Rediscovering Old Photos

Bishop Creek, Before & After

If you’re like me, you probably have hundreds, maybe even thousands of images you’ve created over the years.  Some are good, and many are not so good.  So, what do you do with all of them?

One of the things I’ve been doing is going back and looking through them.  Just looking at them brings back memories of the time and place, and I can almost feel the experience all over again!  It’s interesting the flashes of memory that comes up when viewing an image –  I can almost remember exactly what I was doing and thinking when I was actually there.

As time goes on, and I kept accumulating images on my harddrives, I’ve also been learning new post processing techniques.  Some of my “not-so-good” photos are finding new life!

Before I share one of these techniques, I’d like to say something about gear, you know, “the stuff”.  The photos I’m showing are either from my Canon Rebel (300D) with it’s whopping 6 mega-pixels, or my Canon Rebel XT (350D).  They were also made using either the kit 18-55mm or 70-100mm lens, nothing fancy.  It’s my opinion that you should learn to use what you have rather than focusing on every new camera that comes out.  Learn what it takes to create a great image first, and let the gear follow.  Developing your eye, and knowing how to make the camera you have capture that moment, will go a long way towards helping your grow as a photographer/artist rather than chasing the gear.

Off of the soapbox and back to the photos.  Here’s the “Before” photo from above:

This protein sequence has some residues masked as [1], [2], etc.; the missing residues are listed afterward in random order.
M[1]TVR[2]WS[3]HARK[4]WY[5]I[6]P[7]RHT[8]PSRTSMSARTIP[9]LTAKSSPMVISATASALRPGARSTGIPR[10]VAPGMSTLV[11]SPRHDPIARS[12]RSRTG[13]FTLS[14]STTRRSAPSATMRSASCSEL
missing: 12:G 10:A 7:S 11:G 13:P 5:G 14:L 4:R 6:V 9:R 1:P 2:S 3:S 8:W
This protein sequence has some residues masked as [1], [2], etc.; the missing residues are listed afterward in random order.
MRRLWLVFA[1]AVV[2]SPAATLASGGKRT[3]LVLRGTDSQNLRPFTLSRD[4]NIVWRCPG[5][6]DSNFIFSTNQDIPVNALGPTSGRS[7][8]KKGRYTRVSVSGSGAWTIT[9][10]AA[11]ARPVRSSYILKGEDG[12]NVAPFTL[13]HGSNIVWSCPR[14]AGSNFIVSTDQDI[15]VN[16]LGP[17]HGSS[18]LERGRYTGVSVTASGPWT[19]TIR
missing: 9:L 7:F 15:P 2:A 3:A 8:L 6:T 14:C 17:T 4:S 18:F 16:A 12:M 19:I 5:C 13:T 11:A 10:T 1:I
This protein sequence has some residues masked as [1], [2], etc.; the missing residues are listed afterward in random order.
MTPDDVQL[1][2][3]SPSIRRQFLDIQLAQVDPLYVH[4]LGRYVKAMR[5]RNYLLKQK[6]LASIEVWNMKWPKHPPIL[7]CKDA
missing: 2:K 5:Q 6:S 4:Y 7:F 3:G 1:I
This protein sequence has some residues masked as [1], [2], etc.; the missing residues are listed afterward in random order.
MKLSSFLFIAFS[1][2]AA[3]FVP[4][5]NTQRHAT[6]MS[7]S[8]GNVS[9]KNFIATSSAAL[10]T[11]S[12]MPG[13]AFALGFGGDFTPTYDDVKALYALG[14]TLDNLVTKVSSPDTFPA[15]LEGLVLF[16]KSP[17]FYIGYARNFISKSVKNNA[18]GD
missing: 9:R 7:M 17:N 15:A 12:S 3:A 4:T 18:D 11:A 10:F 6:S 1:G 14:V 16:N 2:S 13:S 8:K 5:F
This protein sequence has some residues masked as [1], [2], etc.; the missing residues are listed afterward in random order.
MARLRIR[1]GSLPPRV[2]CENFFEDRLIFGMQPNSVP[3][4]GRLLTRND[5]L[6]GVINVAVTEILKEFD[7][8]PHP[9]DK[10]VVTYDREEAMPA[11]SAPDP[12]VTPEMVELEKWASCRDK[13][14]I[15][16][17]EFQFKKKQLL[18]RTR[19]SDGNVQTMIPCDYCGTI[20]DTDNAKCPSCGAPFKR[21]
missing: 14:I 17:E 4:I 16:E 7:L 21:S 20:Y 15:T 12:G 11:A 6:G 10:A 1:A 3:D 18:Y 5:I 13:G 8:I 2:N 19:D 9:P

Bishop Creek, original

This one is from my Canon 300D with 18-55mm lens, ND filter, and tripod.  Overall it’s not bad.  A little blah as far as color and contrast, but not bad.

And here’s my newly processed version:

BC_FAD_web

The adjustments really make the image pop (I think).  Lots of great color and contrast, and especially detail.

Here’s another more extreme example.  The before image is very blah, washed out, over exposed, etc…

Fall Colors, Bishop Creek Original

As you can see, it’s not very good.  I did get the motion blur I was looking for with the rushing creek, but everything else was overexposed or lacked contrast.

The after is a big improvement:

Fall Colors, Bishop Creek

One of the adjustments that I make is to add some contrast.  In photoshop the screen looks like this:

Photoshop Levels Screenshot

In the screenshot above, you can see the photo and the tool I use to increase contrast, the Levels adjustment tool.  You see a histogram of your image representing the highlights, midtones, and shadows.  There are sliders along the bottom that you can use to adjust each of these.  I adjust them while watching what it does to my photo.  Once I’ve got it right where I like it, I close the tool.  Most other photo editing programs have similar tools for adjusting contrast.

Next is a link to a Youtube video.  Unfortunately this is for Photoshop users.  I’m sure there are similar techniques for the other programs out there, just search in Youtube for tutorials on your particular program.  Here’s the link – Add Amazing Details.

Searching the web for post processing tutorials has led me to what looks like a great resource if you’re a Lightroom user.  Check it out – Lightroom Killer Tips.

There are a lot of great resources online for whichever editing program you choose to use.  Most of them are free, you just have to do some searching to find them.  Personally, I’ve learned a lot from them.  Maybe you will too.

I’d like to leave you with this quote:

“A great photograph is one that fully expresses what one feels, in the deepest sense, about what is being photographed.” ~ Ansel Adams

In closing I’d like to say that it may be worth going though some of your old photos, the ones you have stored on your harddrive.  There may be some potential there, you just need to learn a few of the new tricks out there to give them new life!  If you find anything helpful, share it with us!

Until next time, Happy Shooting!